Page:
Writing Wisdom from Philip Zaleski

“Words have consequences; writing is a moral act,” writes Philip Zaleski, editor of The Best American Spiritual Writing 2004. “To recognize this pays a triple dividend, for it inoculates us against the three daily literary devices of pandering to popular taste, creative laziness, and didacticism. The last item may surprise those who fear that any talk of moral writing will unleash an army of bluenoses ready to censor at will or of apparatchiks who will demand a political subtext to every sentence. But such worries stem from misunderstanding the obligations placed upon us by the nature of the craft. To write ugly prose, or to cripple one’s language to meet the standards of the day, or to warp one’s creation into a political placard -all this is to write immorally. The task of the spiritual writer is to uphold truth and beauty at whatever cost, in whatever way his art demands.”

 

 

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Capacity to Wonder

Where would the Abrahamic religions be without their precious conflicts? I say “precious” because all the Abrahamic religions have developed largely by thriving on conflict to such an insidious degree that they experience a crisis of purpose when not faced with some constant, huge moral drama of problems to suffer and fight against. Abrahamic believers can never let themselves be at peace with the life of the world’s profoundly normal and anciently functioning natural cycles of life and death. They must always look for some problem to throw themselves against, and when they do not find one, they invent one. They are bored with peace, because peace does not bring about their sick fantasy of armageddon. They have become so entwined with their need to fight everything that even the world itself has been sorrowfully vilified by their holy texts that resent the creaturely body and the ground itself. What a poverty of spirit when the whole living, physical world is decried as your resented enemy keeping you from some imaginary disembodied heaven, instead of your natural, creaturely, beloved eternal home.

To truly educate is to bring out what is already inside a person. A teacher may input information, but authentic education uses this imparting of information to draw out the animistic aliveness of the student in their capacity to wonder.

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Mysterious Math

What do you call it when the starting number is 1? The way some people count “age 1” upon birth? Different cultural thoughts about math. Ethnomathematics.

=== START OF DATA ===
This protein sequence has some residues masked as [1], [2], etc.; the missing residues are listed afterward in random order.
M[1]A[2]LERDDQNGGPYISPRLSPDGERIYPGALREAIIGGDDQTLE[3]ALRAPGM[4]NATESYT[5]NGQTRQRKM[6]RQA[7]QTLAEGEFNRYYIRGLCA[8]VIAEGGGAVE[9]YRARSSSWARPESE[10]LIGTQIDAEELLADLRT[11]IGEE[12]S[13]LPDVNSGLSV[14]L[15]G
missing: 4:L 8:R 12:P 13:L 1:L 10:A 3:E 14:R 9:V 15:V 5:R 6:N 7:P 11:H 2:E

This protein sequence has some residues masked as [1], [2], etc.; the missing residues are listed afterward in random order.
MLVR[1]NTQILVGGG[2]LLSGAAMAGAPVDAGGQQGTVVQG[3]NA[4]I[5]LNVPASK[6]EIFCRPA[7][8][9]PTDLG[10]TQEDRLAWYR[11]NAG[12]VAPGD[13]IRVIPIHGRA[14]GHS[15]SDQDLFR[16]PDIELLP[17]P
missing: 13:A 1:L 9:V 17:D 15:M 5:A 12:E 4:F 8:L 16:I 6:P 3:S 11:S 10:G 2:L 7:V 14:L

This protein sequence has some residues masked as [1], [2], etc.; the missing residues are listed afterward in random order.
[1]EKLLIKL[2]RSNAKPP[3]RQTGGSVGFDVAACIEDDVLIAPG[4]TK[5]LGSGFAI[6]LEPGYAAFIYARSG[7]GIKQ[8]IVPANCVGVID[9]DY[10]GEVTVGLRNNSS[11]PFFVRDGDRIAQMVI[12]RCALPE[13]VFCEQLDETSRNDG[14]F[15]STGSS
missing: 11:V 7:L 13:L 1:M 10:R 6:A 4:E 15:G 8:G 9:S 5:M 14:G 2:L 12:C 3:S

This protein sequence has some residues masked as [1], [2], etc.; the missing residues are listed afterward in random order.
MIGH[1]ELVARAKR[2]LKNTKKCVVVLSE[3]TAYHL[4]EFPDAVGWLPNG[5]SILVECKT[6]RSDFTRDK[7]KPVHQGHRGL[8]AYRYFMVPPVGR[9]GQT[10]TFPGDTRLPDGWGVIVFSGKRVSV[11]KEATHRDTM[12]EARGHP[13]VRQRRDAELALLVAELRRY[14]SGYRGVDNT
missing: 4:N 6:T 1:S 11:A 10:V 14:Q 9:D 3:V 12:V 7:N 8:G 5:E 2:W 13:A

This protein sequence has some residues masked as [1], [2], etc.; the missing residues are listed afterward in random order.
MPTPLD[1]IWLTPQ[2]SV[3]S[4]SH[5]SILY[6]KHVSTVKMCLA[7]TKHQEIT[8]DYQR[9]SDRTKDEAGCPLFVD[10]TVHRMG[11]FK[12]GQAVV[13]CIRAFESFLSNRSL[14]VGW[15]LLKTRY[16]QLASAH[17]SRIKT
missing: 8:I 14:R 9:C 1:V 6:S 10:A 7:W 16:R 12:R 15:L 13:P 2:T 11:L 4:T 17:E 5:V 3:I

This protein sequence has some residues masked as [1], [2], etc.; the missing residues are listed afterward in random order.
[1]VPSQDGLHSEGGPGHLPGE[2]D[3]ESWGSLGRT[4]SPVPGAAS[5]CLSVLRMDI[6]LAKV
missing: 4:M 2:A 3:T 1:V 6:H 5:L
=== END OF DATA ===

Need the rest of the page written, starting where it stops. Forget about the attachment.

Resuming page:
How can zero be a number if it doesn’t exist? What is this thing of existence representing what is not in existence at all? By giving a name to what doesn’t exist, do we then make it exist is some way?

If zero represents nothing, how can it exist? Is it something that exists in and of itself, this nothingness? Zero is deceptive. It sure looks like a whole number, being all roundish and ovular wholesome, but in truth there is a sneaking black hole right through the middle of it. Is zero something that exists? The symbol 0 exists, but if it represents nothing, is that a something? How can a “nothing” have such a strong effect? Does nature abhor a zero? For being an ostensible nothing-at-all, Zero sure does cause a lot of trouble when you try to divide something by it.

Any number divided by zero is undefined,” they say. If Johnny has 5 apples and he divides them by nothing at all, but instead keeps them united, (indivisible apples, undivided) then wouldn’t the result be, well, no different than what he started out with? Dividing by nothing should be the same as not dividing at all. Or perhaps Johny would have 1, meaning 1 group of apples, because they are undivided, because you can only divide something by a number other than 1, so diving by 0 would be, in fact, un-dividing. Johnny still has 5 undivided apples, or 1 group of them. That’s reality. Sounds pretty well-defined.

So to come along and say “it can’t be done! Meaningless! Undefined!” makes me think that zero is a hidden something after all, a renegade, just like pi, lurking in the middle portal to infinity. Expansively consuming the magic void between a 1 and a -1. It’s up to something, hiding out in the land between One and One’s Mirror (-1).

Difference is a word that you get when you subtract numbers from each other. Are we so different because something has been subtracted from us?

Are negative numbers a way to assign debt to nature where there really is none? Does the concept of a negative balance exist in the beautiful life-world? If integers to the left of zero on the number line are always in debt, does this make then feel negative?

Do early-learned “tricks” in math make it harder to visualize true math as students mature?

How much math goes into the making of paper? How much math goes into determining bias against children with un-mathematical gifts? Is math in our brains when we see the sunrise? What about beautiful words? How many maths? How many moments of beauty?

Where is math in the human mind?

Psychology Class

I scored an A in my psychology class! And this is what my professor wrote to me:

“You were such a wonderful, deep, insightful presence in the course. You added so much to your fellow students and to me. Your big connections to multiple levels of knowing and experience is needed in science and in Psychology. I hope you find a way to stay connected to it. You have an analytical and very expansive way of looking at the world. Very refreshing for me. All my best!” –Professor Corey

 

 

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